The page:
Flamesem & Japesem (in another universe though, so it’s OK)

So, conservatives, which universe do we belong in?

I think the universe in which it’s possible to refer to a series of posts and discussions involving someone who does not exist – and yet blogs.  Which is mind-bloggling.  (Another compound “mind-” adjective also occurs to me.)


Great idea Palin fans!  Try to make a big deal out of unknown journalists being caught on hot mikes talking up the “dumbness” of her “nothing” speech!  That’ll show them Palin-haters fersure!


Pelosi is an idealist working in the practical now.

Unlike who?

She genuinely sees her party as a vehicle for good

Unlike who?

and her pragmatism is not the least bit cynical.

Wondering in what universe that belongs.

She is the most powerful woman in the country,

Eclipsing Lady Gaga?

the most fearless person on Capitol Hill and on track to be one of the most productive speakers in history.

I don’t know about you, but that kind of knocks me out.

Speaking as a pragmatist working in the ideal, I think you got one thing right.  You don’t know about me.   Now, I know what you want to say, but we are all confident that even if there were something to know about me, you wouldn’t know that either.


One symptom of “epistemic closure” may be the failure to comprehend what was meant by the term, and to proceed with a self-interestedly reductive definition.  Another symptom might be a tendency to approve of such incomprehension upon encountering its manifestations:  If epistemic closure means anything at all (an open question), it can’t merely refer to the not terribly astounding phenomenon of people thinking alike within groups formed to bring together like-minded people.  What encloses an “episteme” wouldn’t be the mere presence of a sympathetic community, but the shared commitment to modes of thought antithetical to thought, and to reception of the speech that an audience is so accustomed to hearing, it hardly qualifies as speech.  It’s the forest in which all trees have already fallen.  Not that “closure” is a danger only on the political right, but intellectualism is only often as or more dangerous to thought than anti-intellectualism, and, for a society if not for an individual, for intellectuals who work for a living if not for every thoughtful person, “often” will tend to win out over “almost always.”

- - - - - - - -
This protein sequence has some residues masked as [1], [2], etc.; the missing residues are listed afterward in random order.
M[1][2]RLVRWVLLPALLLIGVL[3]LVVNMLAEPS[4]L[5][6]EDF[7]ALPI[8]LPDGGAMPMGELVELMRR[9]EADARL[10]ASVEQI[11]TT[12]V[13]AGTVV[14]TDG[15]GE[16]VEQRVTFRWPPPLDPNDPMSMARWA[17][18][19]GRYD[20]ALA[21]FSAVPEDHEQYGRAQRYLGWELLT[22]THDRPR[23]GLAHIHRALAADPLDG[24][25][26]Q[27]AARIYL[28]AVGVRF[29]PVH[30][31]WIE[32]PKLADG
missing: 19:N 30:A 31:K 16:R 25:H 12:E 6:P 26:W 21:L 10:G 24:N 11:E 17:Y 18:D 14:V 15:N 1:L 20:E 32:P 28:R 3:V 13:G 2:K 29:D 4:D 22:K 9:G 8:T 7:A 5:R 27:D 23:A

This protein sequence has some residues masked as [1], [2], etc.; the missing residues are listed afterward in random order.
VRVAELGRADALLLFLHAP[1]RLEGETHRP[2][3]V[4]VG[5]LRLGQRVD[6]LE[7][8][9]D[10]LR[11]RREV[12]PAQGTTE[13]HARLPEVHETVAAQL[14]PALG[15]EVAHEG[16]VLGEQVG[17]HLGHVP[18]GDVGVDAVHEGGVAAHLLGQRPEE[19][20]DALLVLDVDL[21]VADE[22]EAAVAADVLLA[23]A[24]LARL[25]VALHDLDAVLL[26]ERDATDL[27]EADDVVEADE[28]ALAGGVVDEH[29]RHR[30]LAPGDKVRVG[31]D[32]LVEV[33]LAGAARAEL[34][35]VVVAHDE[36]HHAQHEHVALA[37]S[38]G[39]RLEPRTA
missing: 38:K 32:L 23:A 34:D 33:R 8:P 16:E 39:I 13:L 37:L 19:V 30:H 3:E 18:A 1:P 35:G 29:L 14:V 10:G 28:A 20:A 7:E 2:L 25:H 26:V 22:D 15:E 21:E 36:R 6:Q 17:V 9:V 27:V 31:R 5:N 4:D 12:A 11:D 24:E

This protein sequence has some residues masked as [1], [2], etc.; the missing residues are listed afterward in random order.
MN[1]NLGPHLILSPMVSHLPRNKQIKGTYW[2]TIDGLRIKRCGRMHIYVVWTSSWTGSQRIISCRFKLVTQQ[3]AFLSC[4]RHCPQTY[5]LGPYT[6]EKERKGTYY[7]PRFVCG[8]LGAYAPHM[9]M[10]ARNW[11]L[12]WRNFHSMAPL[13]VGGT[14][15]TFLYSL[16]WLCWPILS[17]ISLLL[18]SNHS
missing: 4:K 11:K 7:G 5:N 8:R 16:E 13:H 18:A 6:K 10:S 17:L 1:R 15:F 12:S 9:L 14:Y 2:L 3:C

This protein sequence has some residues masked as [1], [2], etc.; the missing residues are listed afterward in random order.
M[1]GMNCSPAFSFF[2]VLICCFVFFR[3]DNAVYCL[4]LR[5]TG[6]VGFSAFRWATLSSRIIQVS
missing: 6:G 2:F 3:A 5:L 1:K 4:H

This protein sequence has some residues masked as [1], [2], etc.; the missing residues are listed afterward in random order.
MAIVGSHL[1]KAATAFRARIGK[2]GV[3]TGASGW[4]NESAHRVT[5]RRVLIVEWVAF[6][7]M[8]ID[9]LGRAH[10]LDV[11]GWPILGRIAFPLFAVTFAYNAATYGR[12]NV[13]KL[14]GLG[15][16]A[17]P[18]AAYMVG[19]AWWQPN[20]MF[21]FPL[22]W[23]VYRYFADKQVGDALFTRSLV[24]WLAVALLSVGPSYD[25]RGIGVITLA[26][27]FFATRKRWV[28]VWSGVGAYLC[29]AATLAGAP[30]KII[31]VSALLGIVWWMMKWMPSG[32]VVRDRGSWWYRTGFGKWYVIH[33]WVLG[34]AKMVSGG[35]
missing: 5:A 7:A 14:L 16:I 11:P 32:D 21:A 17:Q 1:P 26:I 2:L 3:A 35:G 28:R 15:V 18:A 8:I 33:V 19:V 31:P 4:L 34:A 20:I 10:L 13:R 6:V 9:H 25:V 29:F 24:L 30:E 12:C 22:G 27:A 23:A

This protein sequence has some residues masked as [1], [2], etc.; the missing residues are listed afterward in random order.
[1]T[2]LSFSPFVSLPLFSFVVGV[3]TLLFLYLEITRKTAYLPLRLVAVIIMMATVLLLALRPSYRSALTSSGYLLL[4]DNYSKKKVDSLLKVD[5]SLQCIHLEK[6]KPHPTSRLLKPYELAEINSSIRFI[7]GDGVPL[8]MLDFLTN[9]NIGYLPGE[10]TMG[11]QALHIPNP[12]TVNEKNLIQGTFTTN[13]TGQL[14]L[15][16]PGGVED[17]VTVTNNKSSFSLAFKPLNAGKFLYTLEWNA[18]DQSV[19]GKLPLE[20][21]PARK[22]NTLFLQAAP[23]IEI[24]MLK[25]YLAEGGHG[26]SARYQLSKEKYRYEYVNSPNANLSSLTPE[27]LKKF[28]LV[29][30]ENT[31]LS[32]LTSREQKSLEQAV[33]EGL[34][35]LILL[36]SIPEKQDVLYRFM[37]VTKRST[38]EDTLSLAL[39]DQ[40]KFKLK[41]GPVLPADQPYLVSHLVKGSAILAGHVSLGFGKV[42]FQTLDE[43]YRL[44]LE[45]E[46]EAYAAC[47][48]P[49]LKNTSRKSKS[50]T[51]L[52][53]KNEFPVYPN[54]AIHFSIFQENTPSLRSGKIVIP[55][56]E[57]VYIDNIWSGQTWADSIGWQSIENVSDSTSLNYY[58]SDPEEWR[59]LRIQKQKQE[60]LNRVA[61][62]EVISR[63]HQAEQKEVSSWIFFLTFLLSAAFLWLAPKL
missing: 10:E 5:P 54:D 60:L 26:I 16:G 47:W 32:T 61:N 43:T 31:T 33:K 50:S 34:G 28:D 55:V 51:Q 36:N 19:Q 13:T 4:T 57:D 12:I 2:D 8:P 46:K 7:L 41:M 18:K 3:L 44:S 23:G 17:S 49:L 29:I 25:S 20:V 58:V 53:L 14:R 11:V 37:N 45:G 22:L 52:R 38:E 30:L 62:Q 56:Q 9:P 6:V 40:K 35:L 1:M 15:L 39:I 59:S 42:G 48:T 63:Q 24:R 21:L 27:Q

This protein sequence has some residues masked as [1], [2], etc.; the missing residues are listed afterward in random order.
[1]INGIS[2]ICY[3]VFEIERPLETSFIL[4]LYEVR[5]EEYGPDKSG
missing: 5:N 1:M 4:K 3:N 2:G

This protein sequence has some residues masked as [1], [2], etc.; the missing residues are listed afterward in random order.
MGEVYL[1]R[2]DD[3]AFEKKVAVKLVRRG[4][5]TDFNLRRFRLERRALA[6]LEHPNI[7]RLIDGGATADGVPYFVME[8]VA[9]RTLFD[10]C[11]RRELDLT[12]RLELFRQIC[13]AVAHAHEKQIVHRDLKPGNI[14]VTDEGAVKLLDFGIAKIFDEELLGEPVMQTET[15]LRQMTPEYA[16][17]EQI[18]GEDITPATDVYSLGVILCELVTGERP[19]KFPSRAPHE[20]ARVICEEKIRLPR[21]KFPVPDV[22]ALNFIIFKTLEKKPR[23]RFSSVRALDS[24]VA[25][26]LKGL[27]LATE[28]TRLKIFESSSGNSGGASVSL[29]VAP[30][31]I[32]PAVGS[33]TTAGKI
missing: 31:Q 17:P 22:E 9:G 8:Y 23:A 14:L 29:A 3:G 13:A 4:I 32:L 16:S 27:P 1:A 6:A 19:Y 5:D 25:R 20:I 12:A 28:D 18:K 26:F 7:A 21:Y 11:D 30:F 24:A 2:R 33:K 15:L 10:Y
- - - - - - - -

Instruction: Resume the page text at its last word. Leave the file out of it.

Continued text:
24 comments on “Flamesem & Japesem (in another universe though, so it’s OK)

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  1. For maybe 15 years, I got my haircut by George at the barbershop at the local YMCA.l

    George had a small TV tuned to Fox News, which inevitably sparked political discussion. George’s clientelle included local politicians, movers and shakers, working stiffs, more brain damaged guys than you would think, Y residents, street people…in short pretty much a cross section of the males using the Y.

    George certainly had opinions, and was not shy about sharing them, but he also was the faithful keeper of the “Brain of the Barbershop” – the accumulated wisdom of all his patrons, refined as each customer opined and then heard what The Brain had so far decided.